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How likely is it that Lykos Therapeutics’s MDMA therapy will get FDA approval?

The agency is set to make a final decision in August.
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5 min read

In a high-profile decision, an FDA advisory committee voted 9–2 in early June against recommending approval for Lykos Therapeutics’s MDMA-based therapy, citing a lack of evidence to prove it works and is safe.

The drug, designed to treat post-traumatic stress disorder (PTSD), would be the first FDA-approved psychedelic therapy. It would also be the first new treatment for PTSD to receive approval in more than two decades.

An advisory committee’s recommendation is non-binding, so the drug still has a shot. The agency is set to make its final decision on August 11, leaving the public to wonder: How likely is it that Lykos’s MDMA therapy will get a nod from the FDA?

Historically, the agency tends to agree with the advisors’ recommendations. A 2019 study from New York University School of Medicine and Yale found that the FDA aligns with committee consensus about 80% of the time. Out of 376 voting meetings between 2008 and 2015, the FDA went against advisory committee recommendations 83 times, the study found.

But there have been some instances when the FDA green-lit a drug without endorsement from an advisory committee. In June 2021, for example, the agency approved Biogen’s Alzheimer’s drug Aduhelm after a panel rejected the application, citing concerns over a lack of evidence that the medicine works.

Amy Emerson, CEO of Lykos Therapeutics, told Healthcare Brew that she can’t give an estimate on the likelihood of the drug getting the green light, but she is confident “the FDA will continue to follow and evaluate the data.”

Emerson said Lykos was expecting a “mixed vote” in June, but the California-based drug company was taken aback at “the level of stigma that was still present.”

“We were really disappointed in that part, but not necessarily surprised, because we knew that we’re advancing a really novel treatment,” Emerson said. “The [advisory committee] is supposed to be a group of independent, external experts, but they also have to be completely unconflicted, so it’s hard to have a group of completely unconflicted experts on something new and novel.”

The committee didn’t have “all of that context and understanding” of the work Lykos has done with the FDA “over the course of a lot of years,” she added. “The FDA has had time to wrap their head around and understand the data. [The agency has] worked with us on the study design, so they have a lot of knowledge about it that would be difficult for a group of people to come in and fully understand something that’s this complex in a short period of time and then be independent experts on it.”

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Does the ‘no’ vote spell trouble for other psychedelic medicine developers?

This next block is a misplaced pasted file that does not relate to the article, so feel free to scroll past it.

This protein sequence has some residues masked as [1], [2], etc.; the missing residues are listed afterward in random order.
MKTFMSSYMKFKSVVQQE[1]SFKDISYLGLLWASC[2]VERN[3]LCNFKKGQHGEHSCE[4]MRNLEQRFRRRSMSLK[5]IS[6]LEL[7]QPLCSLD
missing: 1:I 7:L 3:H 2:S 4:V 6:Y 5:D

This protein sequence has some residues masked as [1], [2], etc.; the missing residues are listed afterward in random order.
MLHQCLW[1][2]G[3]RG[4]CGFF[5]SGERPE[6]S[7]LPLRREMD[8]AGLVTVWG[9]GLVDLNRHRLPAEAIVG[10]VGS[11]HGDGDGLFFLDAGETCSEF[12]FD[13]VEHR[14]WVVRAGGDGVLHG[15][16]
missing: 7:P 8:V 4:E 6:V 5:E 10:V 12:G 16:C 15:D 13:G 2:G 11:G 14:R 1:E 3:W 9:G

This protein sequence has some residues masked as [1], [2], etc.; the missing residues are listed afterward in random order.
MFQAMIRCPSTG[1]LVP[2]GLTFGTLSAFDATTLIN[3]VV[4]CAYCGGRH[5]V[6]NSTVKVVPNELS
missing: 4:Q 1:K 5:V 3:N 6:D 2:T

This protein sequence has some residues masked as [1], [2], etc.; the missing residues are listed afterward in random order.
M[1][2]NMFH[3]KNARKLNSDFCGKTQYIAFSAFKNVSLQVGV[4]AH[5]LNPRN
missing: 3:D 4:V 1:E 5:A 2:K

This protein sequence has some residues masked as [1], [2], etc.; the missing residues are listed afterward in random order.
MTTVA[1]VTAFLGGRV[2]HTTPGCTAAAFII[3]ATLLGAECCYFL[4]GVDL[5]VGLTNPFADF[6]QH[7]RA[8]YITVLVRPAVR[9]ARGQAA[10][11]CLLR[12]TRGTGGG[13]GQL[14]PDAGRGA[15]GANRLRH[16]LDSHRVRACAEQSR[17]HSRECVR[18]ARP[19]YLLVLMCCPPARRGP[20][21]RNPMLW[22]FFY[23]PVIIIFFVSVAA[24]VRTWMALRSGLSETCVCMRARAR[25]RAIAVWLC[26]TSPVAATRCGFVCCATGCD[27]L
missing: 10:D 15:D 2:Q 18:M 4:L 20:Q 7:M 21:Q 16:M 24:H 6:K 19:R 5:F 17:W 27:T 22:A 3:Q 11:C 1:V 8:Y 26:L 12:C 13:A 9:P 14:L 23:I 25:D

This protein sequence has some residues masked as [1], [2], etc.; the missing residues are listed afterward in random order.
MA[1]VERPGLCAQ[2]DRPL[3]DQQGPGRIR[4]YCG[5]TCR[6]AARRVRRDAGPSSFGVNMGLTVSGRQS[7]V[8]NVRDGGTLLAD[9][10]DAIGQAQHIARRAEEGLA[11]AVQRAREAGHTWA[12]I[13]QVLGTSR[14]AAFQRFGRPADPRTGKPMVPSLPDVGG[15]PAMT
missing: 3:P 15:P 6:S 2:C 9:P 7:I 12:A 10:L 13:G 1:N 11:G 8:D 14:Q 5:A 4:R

A number of other pharmaceutical companies are working to develop psychedelic medicines, including MindMed, a clinical stage biopharma company developing an LSD-based medicine to treat generalized anxiety disorder, and Compass Pathways, which is working on a psilocybin-based therapy for treatment-resistant depression, PTSD, and anorexia nervosa.

Daniel Karlin, chief medical officer at MindMed, told Healthcare Brew that the vote was actually “very educational.”

“We’ve been doing our development program in a very different way than Lykos,” Karlin said. “Many of the objections, if not all of the objections, that were raised by the [committee] are things that we’ve thought about taking steps to ameliorate, and I think that we have better answers and a better ability to bring forward data that will be familiar, recognizable, and not raise many of the risks that were raised in that outcome.”

Chris Williams, chief communications officer at Compass Pathways, said the committee’s vote “was an important step in the journey to bring better options to patients.”“The discussion highlighted important issues for consideration, especially regarding patient safety,” Williams wrote in an emailed statement to Healthcare Brew. “Compass Pathways has designed its clinical programs to include robust monitoring of a broad range of safety risks and the standardization of psychological support and pre- and post-administration follow-up.”

Lykos’s path forward

The negative response from the advisory committee “makes things a little bit harder” for Lykos, according to Emerson.

“But, we keep going,” she said. “We have to still do all the same things now that we were planning to do before the [vote]. We still have a number of interactions with the FDA that are planned and all of that continues.”

Moving forward, Emerson said Lykos will take the advisors’ apprehensions into consideration.

“We’ve heard the concerns, and I think they’re all manageable with a proper risk evaluation mitigation strategy,” she said.

If the FDA ultimately votes against approving the MDMA therapy, Emerson said that won’t stop Lykos from continuing its research and development.

“I can’t imagine that August 11 is some kind of date where we just stop working,” she said. “I think that it’s more likely to be a date where, if it’s not approved, a lot of information is obtained about what is still necessary and that we would keep working on it. There’s too much need out there and too much work has gone into this—and there’s too much evidence available from these studies that there is effectiveness and safety of MDMA-assisted therapy, and so we will keep working.”

Navigate the healthcare industry

Healthcare Brew covers pharmaceutical developments, health startups, the latest tech, and how it impacts hospitals and providers to keep administrators and providers informed.